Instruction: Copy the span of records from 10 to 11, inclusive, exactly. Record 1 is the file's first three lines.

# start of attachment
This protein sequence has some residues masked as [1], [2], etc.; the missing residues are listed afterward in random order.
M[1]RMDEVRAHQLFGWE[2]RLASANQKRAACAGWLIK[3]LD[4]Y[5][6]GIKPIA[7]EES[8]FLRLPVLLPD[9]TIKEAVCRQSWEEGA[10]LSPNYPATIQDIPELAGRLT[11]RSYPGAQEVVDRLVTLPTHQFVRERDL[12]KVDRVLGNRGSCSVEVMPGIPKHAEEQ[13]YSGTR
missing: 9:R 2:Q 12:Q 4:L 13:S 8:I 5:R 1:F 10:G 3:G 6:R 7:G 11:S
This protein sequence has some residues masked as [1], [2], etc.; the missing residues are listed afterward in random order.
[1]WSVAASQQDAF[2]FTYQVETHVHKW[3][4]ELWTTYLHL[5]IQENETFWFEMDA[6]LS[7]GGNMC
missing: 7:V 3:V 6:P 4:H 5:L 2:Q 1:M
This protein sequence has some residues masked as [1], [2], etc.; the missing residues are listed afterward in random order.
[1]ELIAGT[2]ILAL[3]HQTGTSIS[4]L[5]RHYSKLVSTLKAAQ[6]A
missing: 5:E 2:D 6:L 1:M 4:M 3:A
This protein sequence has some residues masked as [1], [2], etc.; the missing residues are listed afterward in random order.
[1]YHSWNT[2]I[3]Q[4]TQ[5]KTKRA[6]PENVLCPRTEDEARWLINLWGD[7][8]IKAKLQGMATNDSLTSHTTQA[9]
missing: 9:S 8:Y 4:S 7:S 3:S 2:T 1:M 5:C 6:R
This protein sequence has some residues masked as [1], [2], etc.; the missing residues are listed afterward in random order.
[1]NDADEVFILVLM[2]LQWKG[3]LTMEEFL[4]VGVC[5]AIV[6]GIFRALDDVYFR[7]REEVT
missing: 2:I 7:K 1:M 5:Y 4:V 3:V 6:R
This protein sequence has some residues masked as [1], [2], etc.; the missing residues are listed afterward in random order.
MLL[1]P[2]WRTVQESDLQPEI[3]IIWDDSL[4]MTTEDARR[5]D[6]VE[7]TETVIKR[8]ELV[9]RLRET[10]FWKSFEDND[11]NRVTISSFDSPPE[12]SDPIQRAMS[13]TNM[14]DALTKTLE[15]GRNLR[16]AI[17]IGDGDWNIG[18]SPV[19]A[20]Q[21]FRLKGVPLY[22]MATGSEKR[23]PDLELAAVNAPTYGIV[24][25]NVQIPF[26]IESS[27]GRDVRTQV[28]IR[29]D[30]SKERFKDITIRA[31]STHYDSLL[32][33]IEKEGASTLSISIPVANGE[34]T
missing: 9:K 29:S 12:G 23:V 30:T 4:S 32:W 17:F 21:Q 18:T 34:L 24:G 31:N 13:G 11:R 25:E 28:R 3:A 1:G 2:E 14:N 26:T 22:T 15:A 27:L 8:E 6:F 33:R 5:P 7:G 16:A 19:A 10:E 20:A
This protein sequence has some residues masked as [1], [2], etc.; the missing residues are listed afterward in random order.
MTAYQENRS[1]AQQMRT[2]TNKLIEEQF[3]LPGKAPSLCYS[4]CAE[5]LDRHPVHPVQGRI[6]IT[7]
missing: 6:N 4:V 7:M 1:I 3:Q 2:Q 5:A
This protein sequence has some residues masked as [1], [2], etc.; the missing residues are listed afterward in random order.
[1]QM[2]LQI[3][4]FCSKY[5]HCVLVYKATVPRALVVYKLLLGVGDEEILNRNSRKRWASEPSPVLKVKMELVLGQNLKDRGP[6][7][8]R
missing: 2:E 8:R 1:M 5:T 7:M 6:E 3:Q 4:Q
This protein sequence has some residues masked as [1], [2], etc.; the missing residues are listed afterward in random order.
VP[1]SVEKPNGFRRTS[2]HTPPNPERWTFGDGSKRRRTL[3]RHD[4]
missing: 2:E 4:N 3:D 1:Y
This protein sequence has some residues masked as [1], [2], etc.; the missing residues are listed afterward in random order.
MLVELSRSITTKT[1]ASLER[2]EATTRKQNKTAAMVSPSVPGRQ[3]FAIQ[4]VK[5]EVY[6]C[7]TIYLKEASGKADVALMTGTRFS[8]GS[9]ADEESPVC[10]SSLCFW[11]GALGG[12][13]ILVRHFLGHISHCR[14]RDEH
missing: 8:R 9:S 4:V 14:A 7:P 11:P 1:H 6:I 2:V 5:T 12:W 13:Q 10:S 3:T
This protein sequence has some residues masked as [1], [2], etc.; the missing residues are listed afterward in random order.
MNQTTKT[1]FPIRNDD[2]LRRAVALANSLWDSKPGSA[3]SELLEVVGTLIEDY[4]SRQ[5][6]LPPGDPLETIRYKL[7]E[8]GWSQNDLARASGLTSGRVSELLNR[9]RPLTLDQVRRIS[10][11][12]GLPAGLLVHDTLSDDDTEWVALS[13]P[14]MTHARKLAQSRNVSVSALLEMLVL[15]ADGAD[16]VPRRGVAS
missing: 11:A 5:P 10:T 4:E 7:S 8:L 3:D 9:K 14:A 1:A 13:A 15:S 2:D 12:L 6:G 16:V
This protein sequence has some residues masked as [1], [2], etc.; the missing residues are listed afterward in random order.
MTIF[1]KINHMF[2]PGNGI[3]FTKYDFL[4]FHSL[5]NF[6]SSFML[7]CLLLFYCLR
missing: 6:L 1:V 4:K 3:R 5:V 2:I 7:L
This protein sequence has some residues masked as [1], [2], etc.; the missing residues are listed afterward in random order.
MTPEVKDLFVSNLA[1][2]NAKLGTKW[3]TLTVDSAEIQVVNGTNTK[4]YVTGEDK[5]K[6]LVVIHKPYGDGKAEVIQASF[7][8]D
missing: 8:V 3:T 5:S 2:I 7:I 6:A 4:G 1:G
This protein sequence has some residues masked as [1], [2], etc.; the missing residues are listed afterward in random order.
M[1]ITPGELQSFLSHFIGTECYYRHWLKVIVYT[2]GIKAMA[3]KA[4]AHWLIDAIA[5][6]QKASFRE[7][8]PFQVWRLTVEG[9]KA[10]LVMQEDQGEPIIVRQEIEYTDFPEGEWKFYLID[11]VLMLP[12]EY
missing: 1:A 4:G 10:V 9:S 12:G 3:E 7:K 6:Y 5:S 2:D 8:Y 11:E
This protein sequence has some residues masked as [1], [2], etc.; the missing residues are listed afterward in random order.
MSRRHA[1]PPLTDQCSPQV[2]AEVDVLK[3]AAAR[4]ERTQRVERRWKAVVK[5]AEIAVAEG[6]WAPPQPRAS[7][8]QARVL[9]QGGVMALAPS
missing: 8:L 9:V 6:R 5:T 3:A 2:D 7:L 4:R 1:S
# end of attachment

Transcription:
This protein sequence has some residues masked as [1], [2], etc.; the missing residues are listed afterward in random order.
MLVELSRSITTKT[1]ASLER[2]EATTRKQNKTAAMVSPSVPGRQ[3]FAIQ[4]VK[5]EVY[6]C[7]TIYLKEASGKADVALMTGTRFS[8]GS[9]ADEESPVC[10]SSLCFW[11]GALGG[12][13]ILVRHFLGHISHCR[14]RDEH
missing: 8:R 9:S 4:V 14:A 7:P 11:P 1:H 6:I 2:V 5:T 12:W 13:Q 10:S 3:T
This protein sequence has some residues masked as [1], [2], etc.; the missing residues are listed afterward in random order.
MNQTTKT[1]FPIRNDD[2]LRRAVALANSLWDSKPGSA[3]SELLEVVGTLIEDY[4]SRQ[5][6]LPPGDPLETIRYKL[7]E[8]GWSQNDLARASGLTSGRVSELLNR[9]RPLTLDQVRRIS[10][11][12]GLPAGLLVHDTLSDDDTEWVALS[13]P[14]MTHARKLAQSRNVSVSALLEMLVL[15]ADGAD[16]VPRRGVAS
missing: 11:A 5:P 10:T 4:E 7:S 8:L 3:D 9:K 14:A 1:A 13:A 15:S 2:D 12:L 6:G 16:V